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Suppose I have a case like

T(n)=2T(n/4)+log(n). a=2, b=4, f(n)=log(n)

That should be case 1 because n^(1/2)>log(n). There is also a lambda in case 1. f(n)=O(n^((1/2)-lambda). Is this correct? And how can I find this lambda?

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what is lambda? a constant? – UmNyobe Jun 1 '12 at 12:50
    
yes, lambda is a constant > 0 – Luc Peetersen Jun 1 '12 at 12:54
1  
Constants are not important. – Saeed Amiri Jun 1 '12 at 13:47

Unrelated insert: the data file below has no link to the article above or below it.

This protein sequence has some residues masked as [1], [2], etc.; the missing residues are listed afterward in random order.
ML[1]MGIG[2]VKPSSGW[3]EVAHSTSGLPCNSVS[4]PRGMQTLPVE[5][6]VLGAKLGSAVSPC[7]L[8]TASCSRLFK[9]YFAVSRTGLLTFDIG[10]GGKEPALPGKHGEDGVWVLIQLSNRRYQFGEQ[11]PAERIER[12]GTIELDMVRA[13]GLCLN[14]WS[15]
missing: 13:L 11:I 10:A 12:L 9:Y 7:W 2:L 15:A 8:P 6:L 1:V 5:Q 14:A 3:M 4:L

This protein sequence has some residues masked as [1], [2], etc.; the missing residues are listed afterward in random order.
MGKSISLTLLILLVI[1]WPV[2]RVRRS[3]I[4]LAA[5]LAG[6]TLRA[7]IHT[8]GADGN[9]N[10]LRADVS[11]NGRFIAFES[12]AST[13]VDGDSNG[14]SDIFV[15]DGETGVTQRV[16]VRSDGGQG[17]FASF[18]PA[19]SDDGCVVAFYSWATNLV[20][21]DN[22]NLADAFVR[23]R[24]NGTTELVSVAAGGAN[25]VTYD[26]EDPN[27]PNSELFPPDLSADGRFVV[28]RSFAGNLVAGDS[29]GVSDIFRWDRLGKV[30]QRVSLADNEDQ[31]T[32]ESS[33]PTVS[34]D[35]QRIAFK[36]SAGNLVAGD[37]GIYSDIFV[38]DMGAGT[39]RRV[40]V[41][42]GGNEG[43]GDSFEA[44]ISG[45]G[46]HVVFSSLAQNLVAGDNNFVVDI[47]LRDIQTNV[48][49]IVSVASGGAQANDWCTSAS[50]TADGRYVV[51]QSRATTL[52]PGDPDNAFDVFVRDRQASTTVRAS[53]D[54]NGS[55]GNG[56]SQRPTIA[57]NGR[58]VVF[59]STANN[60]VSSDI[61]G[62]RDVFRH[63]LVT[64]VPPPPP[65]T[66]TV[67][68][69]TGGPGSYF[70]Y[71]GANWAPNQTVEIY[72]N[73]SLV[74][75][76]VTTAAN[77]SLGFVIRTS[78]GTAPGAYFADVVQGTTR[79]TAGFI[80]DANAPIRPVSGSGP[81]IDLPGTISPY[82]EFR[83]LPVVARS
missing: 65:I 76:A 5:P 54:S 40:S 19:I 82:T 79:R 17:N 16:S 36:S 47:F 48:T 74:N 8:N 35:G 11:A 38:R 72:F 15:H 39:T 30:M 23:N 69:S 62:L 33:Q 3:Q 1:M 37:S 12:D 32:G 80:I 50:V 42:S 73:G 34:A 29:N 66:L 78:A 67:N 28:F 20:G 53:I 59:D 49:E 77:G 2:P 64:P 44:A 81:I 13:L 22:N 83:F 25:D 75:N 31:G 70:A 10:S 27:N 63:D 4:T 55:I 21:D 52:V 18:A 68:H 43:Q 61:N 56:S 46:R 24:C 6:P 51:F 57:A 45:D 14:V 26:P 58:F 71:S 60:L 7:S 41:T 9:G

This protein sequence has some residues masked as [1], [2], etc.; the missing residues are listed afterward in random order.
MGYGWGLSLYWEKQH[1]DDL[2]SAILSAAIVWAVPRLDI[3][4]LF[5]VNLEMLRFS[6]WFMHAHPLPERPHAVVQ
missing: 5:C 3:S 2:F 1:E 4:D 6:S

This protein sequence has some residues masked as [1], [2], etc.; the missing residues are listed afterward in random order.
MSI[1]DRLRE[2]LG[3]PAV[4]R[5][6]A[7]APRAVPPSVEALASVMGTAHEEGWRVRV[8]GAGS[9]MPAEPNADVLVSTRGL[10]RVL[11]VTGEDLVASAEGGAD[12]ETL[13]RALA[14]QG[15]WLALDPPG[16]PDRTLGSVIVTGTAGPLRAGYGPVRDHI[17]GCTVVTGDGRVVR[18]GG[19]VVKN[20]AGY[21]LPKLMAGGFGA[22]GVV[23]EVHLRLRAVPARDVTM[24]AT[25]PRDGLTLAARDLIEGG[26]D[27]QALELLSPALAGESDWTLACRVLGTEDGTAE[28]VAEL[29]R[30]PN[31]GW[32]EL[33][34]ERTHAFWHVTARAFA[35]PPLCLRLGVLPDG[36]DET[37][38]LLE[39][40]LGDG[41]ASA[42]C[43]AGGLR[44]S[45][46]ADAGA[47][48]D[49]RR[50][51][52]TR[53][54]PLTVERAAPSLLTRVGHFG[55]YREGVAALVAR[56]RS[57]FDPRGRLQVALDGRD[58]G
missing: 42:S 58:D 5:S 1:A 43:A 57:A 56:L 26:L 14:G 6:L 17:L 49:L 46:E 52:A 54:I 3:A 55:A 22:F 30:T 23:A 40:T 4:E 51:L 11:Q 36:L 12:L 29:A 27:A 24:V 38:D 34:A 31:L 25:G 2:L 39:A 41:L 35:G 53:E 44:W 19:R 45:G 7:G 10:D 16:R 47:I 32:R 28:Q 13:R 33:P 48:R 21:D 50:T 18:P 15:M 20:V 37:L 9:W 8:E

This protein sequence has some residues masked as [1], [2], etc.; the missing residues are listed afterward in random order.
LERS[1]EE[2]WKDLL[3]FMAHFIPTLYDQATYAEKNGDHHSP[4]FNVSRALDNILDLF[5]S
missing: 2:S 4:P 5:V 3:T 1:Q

The constant lambda is important: its purpose is to avoid considering the bizarre cases that lie between Case 1 and Case 2. Since big-O is an upper bound only and not a lower bound, smaller choices of lambda are "better" in the sense that they cover more functions. Since lambda must be positive, however, there is no "best" choice of lambda. Lambda = 10^-3 should get you through enough examples to see why most treatments of the Master Theorem do not make a production out of choosing lambda.

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Okay, and what is the solution of this recurrence? T(n)=n^(1/2)? – Luc Peetersen Jun 1 '12 at 21:22

f(n)=logn

Epsilon can be 1/4 since

n(logba-epsilon)=n(log42-1/4)=n(1/2-1/4)=n(1/4).

f(n)=O(n(1/4)).

So by case 1 of the master theorem T(n)=Θ(nlogba)=Θ(n(1/2)).

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